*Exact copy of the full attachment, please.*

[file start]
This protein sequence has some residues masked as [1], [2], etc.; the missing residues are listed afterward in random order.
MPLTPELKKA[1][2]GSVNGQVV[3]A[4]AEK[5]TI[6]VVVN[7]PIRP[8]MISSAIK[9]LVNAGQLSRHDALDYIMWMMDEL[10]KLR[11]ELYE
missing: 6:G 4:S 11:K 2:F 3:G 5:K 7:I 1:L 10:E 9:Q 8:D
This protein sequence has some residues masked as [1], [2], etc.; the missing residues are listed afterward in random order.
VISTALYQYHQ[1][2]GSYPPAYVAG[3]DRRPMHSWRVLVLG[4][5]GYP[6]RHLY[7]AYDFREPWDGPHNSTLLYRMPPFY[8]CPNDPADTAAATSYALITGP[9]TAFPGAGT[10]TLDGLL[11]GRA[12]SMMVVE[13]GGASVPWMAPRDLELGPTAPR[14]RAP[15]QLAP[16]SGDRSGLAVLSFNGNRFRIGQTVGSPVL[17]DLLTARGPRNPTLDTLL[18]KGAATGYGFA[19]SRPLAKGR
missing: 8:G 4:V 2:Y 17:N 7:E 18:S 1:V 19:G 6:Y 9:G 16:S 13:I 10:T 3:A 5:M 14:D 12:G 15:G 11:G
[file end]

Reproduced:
This protein sequence has some residues masked as [1], [2], etc.; the missing residues are listed afterward in random order.
MPLTPELKKA[1][2]GSVNGQVV[3]A[4]AEK[5]TI[6]VVVN[7]PIRP[8]MISSAIK[9]LVNAGQLSRHDALDYIMWMMDEL[10]KLR[11]ELYE
missing: 6:G 4:S 11:K 2:F 3:G 5:K 7:I 1:L 10:E 9:Q 8:D
This protein sequence has some residues masked as [1], [2], etc.; the missing residues are listed afterward in random order.
VISTALYQYHQ[1][2]GSYPPAYVAG[3]DRRPMHSWRVLVLG[4][5]GYP[6]RHLY[7]AYDFREPWDGPHNSTLLYRMPPFY[8]CPNDPADTAAATSYALITGP[9]TAFPGAGT[10]TLDGLL[11]GRA[12]SMMVVE[13]GGASVPWMAPRDLELGPTAPR[14]RAP[15]QLAP[16]SGDRSGLAVLSFNGNRFRIGQTVGSPVL[17]DLLTARGPRNPTLDTLL[18]KGAATGYGFA[19]SRPLAKGR
missing: 8:G 4:V 2:Y 17:N 7:E 18:S 1:V 19:G 6:Y 9:G 16:S 13:I 10:T 3:A 5:M 14:D 12:G 15:G 11:G